Looking Back: Reflections on OBS Market
The Ocala Breeders’ Sales Co. March select sale of 2-year-olds in training suffered downturns of 30% or more in its gross revenue, average price, and median price after posting all-time highs for those figures in 2008. Here’s what people had to say about the market at the auction, which was held March 17 and 18 in Central Florida:
Brandon Perry, Vision Sales: “In this economic situation, if you have the right horse, and it meets all the physical requirements, and it works well, there is plenty of money here. If you have a middle-of-the-road horse that maybe doesn’t quite meet the physical requirements or didn’t breeze exactly the way you wanted him to, it’s pretty tough to get him done.
“I think you have to be realistic with your reserves. All we’re trying to do is to to sell horses and make enough money to do this again next year and ride the wave. We may not do as well as we have in past years, but if we can get some horses sold--and, hopefully, sell some nice horses that go on to do well (at the races) like we have in the past--we’ll and be able to play at the summer yearling sales.”
Lance Robinson, Gulf Coast Farms, partner with pinhooker Jerry Bailey: “It is a little bit of a struggle in there. I think there still are people who will buy the good horse, but they aren’t going to pay as much (as they did in the past). When we’re buying in the same market that we’re selling in again it will be OK, whether the market is up or down or whatever.”
Nick de Meric, consignor: “Obviously, there has been a little bit of a correction in the marketplace, which we all kind of knew there would be going in. It’s not like there isn’t a market at all. There is a perfectly healthy market, it’s just that we’ve all had to adjust a little bit. I’m gratified to see the volume of people out here who are looking to buy racehorses, and if they get some bargains here or there, I can’t hold it against them; I’m just glad they’re here.
“I’m hoping that when the dust all settles and when they kind of crunch the numbers, that we’re in a position where we can approach the yearling marketplace in a similar manner to the way we have in the past. I’m hoping we can afford horses that in other years we wouldn’t have been able to afford. I certainly don’t wish any bad luck on yearling sellers, but at the same time, we were buying in a stronger market last year than what we’ve been selling in. That’s nobody’s fault, but it makes it a bit tough in spots this year.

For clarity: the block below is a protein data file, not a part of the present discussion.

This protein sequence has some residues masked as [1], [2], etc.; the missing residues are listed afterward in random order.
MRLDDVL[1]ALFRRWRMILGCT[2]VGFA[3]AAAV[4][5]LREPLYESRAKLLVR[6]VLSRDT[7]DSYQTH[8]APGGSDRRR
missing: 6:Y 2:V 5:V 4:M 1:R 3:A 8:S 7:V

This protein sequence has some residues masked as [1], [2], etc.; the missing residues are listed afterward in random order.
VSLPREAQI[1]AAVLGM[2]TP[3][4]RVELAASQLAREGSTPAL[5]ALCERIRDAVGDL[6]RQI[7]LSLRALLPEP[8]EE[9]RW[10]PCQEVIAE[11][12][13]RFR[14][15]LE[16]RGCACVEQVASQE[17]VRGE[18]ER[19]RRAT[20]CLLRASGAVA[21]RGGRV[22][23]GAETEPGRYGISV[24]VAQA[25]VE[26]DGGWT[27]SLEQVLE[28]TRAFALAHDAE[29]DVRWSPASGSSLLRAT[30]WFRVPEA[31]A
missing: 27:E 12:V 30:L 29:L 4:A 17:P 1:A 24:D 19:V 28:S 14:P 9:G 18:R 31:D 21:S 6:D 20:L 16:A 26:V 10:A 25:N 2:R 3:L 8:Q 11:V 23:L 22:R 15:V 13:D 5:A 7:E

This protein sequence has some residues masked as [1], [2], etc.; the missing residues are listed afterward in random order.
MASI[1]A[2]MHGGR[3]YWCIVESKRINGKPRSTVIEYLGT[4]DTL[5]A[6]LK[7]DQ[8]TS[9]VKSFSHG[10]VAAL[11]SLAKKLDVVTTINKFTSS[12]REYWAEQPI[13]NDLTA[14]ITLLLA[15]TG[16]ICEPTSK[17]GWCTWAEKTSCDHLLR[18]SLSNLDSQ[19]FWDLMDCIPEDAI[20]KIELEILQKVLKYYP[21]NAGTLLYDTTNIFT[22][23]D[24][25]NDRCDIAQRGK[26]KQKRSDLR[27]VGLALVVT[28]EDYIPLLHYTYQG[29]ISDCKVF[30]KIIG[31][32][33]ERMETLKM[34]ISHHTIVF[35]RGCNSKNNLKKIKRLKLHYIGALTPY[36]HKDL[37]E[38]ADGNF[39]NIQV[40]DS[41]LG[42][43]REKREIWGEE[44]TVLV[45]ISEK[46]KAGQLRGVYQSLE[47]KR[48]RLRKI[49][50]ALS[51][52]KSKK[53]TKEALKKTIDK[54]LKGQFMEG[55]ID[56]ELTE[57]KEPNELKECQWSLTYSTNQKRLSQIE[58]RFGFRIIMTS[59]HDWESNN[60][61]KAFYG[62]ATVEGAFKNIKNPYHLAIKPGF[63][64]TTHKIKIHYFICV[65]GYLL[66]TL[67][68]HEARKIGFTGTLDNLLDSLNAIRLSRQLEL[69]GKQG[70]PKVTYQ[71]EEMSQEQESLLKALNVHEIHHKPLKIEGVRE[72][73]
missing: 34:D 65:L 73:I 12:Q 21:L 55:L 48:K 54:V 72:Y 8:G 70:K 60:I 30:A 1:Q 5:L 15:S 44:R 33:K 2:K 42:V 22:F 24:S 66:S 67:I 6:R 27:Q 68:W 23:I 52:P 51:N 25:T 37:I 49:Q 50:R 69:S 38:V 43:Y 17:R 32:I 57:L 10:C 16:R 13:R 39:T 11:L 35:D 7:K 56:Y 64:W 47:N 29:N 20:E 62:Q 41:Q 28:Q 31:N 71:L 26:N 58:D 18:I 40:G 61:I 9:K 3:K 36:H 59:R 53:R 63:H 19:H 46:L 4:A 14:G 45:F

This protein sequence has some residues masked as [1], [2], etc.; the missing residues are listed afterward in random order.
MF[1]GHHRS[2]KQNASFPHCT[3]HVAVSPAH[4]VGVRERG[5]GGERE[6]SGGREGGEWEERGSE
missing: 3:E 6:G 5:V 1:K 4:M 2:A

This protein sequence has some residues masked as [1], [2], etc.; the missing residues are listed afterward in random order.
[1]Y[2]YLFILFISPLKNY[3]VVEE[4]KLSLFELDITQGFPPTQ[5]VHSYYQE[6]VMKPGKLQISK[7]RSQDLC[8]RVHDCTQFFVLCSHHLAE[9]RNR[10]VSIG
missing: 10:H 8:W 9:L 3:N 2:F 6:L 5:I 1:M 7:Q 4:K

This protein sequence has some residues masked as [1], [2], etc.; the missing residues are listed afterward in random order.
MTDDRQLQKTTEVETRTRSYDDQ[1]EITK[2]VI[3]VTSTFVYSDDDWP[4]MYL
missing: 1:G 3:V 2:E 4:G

“We’ve been doing this a long time, and we know how to duck and dive and bob and weave. In good times, it (yearling-to-juvenile pinhooking) is not an easy game, so in these kind of times its doubly hard. Your mistakes are exposed twice as obviously in this kind of environment; they kind of jump out and grab you by the throat. On the other hand, you know there’s still a good demand for quality offerings and one just hopes to have enough of those to carry a few of the misdemeanors.”
Kevin McKathan, consignor: “On my end, it feels like it’s really tough, but you’re leading horses up there and getting them done. The gross and average are down, but it’s not horrible. We bought in one market and we’re having to sell in another, so we need to stay realistic and adjust the values on our horses.
“I’ll go into the (2009) yearling market with a bit of caution, but I approached it that way last year. I didn’t string myself out, way out there. It wasn’t because I didn’t want to; I just couldn’t seem to get it done. I got outbid all year long on what I wanted, and I was trying to stay realistic on the prices, so I’m in a different spot from some people. A lot of these guys have got a lot of money in these horses and it is a lot tougher for them. While it’s still tough for me, I’ve got reasonable prices in my horses.
“The top end seems to be plenty strong, and if you have a good horse there, I think you’re in good shape. But there doesn’t seem to be a lot of buyers for the $50,000 to $100,000 horses. I think the economy has taken a lot of those guys out of the market. The doctors and lawyers who like to race two or three horses a year, I just don’t think they feel like they’re able to get involved and they’re just kind of pulling back. On a whole, I think a lot of our middle market buyers have been lost to racing syndicates. The guys who used to buy one or two or three horses a year, they’re getting into a lot of these syndicates and spreading their money around and getting a lot more play for their dollar.”
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